Huawei Releases Study Outlining Critical Factors for Female Success in Digitalized Workplaces
ICT provider Huawei recently turned to Dr. Anna Schneider, Professor of Business Psychology at Trier University of Applied Sciences, to look deep at industry and ask, “Is it time to reboot?”
It is well known that representation continues to be an ongoing issue in the tech industry. But how do women fair overall, across all sectors, as our wold begins to benefit from the massive leaps being made in digitalization? This newest seven-country survey engaged with more than 21,000 respondents to find out what women actually experience and look for in this new era.
The results are clear: It is high time to reboot our thinking about how to attract and retain women in increasingly digital workplaces.
- Women across all sectors do not see their strength in their digital skills. When asked to rank their strengths, women in highly digitalized environments consistently rank their digital skills lower than men, even though men in similar positions rank their digital skills as their top skill. Despite this, women benefit disproportionally from digitalized environments. They are equally, if not more, comfortable with advanced human-computer interfaces and benefit more from digitalization-enabled remote work than men.
- Employers are being held back by their “pink glasses”. In opposition of general wisdom, this study found that women are generally interested in the exact same incentives as men. While specific top-5 desired incentives do change from country to country, both men and women consistently most desired company cars, pensions, and stock options.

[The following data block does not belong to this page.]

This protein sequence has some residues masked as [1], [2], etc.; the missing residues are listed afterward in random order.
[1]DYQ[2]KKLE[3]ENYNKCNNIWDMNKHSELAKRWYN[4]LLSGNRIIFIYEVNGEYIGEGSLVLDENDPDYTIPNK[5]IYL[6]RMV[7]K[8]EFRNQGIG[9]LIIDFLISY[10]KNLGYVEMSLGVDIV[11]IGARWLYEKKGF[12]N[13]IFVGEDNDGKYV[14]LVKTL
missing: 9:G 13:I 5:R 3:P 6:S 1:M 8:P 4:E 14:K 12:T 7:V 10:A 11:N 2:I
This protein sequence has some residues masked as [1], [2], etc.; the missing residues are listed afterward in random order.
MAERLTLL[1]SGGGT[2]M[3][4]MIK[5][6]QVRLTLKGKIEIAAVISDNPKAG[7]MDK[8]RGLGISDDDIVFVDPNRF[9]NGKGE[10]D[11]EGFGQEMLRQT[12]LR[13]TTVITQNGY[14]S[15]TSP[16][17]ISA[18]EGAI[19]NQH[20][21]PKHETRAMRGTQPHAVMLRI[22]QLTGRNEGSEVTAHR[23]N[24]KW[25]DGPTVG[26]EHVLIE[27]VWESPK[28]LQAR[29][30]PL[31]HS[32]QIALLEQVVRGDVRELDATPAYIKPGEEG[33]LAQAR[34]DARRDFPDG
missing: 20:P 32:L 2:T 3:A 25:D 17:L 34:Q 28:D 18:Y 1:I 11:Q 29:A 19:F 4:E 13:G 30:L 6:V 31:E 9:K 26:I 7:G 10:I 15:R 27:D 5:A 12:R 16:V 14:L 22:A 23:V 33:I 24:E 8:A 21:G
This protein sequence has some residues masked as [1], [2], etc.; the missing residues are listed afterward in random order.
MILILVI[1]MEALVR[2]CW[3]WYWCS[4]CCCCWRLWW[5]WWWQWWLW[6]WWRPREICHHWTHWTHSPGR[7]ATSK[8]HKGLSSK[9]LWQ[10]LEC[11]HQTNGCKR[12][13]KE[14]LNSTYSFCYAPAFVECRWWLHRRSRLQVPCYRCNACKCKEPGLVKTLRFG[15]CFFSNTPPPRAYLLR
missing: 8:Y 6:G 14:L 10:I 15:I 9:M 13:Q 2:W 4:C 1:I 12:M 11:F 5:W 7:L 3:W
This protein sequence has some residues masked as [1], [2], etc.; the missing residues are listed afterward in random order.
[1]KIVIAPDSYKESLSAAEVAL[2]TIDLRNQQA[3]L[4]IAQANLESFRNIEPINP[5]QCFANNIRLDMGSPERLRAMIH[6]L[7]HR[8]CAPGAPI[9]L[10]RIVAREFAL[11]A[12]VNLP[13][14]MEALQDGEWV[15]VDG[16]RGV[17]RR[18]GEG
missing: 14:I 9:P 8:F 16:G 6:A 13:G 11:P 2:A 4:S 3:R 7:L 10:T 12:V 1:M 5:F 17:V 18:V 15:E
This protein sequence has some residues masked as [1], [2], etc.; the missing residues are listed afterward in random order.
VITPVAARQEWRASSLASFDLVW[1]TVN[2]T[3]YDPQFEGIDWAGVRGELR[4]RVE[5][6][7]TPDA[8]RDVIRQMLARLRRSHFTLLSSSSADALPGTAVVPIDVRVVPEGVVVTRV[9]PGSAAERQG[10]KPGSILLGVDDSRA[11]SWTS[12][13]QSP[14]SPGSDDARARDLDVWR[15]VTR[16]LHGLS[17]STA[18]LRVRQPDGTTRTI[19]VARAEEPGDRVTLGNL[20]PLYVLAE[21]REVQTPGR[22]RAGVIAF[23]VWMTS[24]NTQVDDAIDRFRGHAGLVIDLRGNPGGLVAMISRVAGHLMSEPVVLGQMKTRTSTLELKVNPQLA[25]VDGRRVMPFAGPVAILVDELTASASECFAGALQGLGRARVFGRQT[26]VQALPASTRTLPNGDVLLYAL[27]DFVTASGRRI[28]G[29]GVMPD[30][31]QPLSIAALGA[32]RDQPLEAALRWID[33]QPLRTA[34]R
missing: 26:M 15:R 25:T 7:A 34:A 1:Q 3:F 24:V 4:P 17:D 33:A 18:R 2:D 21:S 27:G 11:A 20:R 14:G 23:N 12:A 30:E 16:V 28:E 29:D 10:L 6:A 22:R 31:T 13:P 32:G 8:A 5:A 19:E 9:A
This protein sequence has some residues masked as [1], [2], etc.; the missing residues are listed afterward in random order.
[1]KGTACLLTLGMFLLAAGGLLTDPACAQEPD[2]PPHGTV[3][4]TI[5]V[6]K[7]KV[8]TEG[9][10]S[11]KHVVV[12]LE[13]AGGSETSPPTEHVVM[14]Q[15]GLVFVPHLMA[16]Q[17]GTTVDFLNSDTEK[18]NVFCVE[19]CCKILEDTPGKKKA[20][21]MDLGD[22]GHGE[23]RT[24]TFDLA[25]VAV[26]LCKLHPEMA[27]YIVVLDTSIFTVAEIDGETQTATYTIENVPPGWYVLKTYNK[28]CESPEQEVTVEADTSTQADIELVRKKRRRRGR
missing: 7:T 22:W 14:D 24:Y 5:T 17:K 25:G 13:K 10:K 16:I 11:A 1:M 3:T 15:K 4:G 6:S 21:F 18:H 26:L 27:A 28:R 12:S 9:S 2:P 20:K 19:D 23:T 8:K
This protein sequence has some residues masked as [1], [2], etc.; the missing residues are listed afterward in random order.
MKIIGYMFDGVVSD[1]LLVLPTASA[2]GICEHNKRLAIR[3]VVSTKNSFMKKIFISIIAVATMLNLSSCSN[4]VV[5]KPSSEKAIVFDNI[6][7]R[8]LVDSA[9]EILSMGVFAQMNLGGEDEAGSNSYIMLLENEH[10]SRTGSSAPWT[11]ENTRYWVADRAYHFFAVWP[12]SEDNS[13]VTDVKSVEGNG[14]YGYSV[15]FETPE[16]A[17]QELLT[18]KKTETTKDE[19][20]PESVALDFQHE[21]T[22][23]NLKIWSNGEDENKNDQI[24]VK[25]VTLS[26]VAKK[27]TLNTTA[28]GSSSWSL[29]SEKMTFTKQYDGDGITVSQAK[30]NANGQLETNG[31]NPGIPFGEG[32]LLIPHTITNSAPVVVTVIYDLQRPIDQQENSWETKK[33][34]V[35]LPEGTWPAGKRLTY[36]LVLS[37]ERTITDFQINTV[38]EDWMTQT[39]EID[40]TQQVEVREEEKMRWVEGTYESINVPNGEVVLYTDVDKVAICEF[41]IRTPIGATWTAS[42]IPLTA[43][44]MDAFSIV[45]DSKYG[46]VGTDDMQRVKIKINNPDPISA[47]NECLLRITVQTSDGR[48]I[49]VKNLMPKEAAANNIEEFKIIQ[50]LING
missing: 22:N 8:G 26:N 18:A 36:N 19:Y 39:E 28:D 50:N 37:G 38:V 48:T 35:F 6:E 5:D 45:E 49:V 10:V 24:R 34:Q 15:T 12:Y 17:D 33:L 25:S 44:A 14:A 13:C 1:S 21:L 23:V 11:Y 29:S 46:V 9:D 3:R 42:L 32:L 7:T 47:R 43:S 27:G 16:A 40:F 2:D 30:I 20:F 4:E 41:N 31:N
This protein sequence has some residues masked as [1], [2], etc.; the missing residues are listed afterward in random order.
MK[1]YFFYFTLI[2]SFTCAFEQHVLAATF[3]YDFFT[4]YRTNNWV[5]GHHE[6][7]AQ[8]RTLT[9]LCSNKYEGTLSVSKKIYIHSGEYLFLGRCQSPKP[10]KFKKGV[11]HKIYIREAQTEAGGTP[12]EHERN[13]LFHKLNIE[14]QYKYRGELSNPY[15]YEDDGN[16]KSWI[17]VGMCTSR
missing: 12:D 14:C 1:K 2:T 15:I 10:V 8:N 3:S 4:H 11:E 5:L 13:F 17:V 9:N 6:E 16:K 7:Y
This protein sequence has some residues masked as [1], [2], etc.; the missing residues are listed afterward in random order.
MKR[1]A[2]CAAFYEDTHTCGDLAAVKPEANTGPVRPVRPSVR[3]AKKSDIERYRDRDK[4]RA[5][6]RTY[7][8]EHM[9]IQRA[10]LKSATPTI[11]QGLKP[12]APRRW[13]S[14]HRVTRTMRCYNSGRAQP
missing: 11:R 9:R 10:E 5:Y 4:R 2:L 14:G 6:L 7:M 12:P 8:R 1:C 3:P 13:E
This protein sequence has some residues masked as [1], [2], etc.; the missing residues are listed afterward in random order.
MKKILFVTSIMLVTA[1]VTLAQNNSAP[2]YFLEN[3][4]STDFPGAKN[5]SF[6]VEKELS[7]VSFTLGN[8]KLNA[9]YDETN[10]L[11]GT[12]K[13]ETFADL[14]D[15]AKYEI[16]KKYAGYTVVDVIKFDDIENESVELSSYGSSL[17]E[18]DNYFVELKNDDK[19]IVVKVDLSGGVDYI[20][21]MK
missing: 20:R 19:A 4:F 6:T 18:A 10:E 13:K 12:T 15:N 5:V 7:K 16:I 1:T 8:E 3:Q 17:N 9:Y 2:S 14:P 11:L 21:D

- A generally inclusive corporate culture has multi-fold benefits. In highly digitalized fields, women are significantly more likely than men to seek work environments that give them a sense of “belonging” and foster a culture that promotes teamwork over competition. In addition to attracting more women, such management cultures result in higher levels of employee acceptance of management authority and decisions.
- Ageism is a uniquely urgent problem for women in ICT. While ageism effects all genders and all industries, this study found remarkably higher levels of ageism specifically effect women in ICT, with women experiencing it up to 36% more than their male counterparts, particularly at the beginning and end of their carriers.
- Gender inequality in tech may have significant knock-on effects for digitalization. The dominance of men in technology development has resulted in a generation of technology that not only perpetuates gender stereotypes, but also neglects the needs of a user base that makes up half of our population. For example, women consistently view the impact of robots on both their personal lives and society as a whole less positively than men. By excluding women from involvement, they are excluded from the benefits.
The results of this study were first presented by Prof. Dr. Anna Schneider at the 2023 Mobile World Congress (MWC) in Barcelona on 27th February 2023.
You can read the full report here: